# Einstein summation convention confusion

• I
Hi
If i have a vector r = ( x1 , x2 , x3) then i can write r2 as xixi where the i is summed over because it occurs twice. Now is xixi the same as xi2 ? I have come across an example where they are used as equivalent but i am confused because xi2 seems to be the square of just one component of r but xi2 also seems to be logically the same as xixi

My other question is ; are there some quantities that cannot be written in summation convention ? Such the kinetic energy of many particles . I have seen it written using sigma notation as the sum over k from 1 to N as mkvkvk but obviously k appears 3 times here. This applies to small oscillations where the rk is differentiated with respect to different variables . Are some quantities impossible to write in summation convention ?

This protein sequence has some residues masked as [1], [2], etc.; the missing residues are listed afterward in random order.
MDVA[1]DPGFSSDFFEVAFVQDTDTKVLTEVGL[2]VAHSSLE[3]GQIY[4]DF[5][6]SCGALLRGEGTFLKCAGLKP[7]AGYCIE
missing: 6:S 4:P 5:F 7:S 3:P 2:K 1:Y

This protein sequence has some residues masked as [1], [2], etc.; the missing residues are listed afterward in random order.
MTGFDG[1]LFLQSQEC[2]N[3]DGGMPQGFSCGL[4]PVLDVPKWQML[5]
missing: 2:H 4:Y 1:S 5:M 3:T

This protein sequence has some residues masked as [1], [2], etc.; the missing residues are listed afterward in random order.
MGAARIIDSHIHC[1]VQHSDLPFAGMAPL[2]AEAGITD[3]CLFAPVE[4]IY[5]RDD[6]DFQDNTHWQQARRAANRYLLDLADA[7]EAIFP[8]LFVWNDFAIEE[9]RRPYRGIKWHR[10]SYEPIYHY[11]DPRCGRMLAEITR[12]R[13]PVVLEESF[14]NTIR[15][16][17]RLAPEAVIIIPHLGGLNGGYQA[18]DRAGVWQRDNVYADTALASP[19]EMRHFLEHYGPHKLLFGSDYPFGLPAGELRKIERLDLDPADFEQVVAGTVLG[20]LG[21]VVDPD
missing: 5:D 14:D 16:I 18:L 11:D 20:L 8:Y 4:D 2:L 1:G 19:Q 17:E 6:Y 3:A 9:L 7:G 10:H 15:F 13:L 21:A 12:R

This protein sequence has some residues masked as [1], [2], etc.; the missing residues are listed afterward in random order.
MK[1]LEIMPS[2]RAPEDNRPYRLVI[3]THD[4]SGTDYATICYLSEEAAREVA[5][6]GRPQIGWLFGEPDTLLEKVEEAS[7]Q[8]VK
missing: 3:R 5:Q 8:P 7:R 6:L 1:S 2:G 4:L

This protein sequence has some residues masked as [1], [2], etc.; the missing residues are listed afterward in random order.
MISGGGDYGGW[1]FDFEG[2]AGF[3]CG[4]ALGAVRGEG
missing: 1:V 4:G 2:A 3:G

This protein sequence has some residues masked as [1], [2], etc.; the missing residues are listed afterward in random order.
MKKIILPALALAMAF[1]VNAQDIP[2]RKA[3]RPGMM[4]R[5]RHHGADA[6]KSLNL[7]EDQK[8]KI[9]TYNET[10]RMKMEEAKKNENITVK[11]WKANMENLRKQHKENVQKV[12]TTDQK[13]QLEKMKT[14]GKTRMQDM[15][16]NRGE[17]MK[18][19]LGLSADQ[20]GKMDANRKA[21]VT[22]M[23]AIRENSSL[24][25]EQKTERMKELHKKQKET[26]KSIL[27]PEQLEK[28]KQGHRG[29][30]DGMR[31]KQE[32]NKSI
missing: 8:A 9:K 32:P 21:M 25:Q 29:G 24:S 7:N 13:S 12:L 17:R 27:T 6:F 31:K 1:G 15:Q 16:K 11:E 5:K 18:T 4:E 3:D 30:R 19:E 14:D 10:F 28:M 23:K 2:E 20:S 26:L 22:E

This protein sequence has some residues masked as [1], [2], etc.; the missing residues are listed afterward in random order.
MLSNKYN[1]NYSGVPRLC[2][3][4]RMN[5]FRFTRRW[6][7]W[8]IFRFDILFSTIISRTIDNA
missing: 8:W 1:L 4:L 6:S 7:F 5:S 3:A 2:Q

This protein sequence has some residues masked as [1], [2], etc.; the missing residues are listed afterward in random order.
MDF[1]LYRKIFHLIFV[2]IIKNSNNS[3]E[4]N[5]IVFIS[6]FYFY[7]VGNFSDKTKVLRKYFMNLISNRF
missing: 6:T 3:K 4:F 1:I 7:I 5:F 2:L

Thanks

Delta2

## Answers and Replies

mathman
My understanding of the Einstein convention is that it would be xixi.

dextercioby
Thanks. My questions are just in reference to classical mechanics so in both questions i have asked all indices are lower indices

mfb
Mentor
Use whatever can be read unambiguously without confusing the reader too much. I wouldn't expect the Einstein sum convention in classical mechanics at all, so a footnote or other comment would be useful anyway. Specify how you want to use it there.

Office_Shredder
Staff Emeritus
Because the convention assumes the universal quantifier, it can't express the existential quantifier. You can't say: $$\exists i: x_i = y_i$$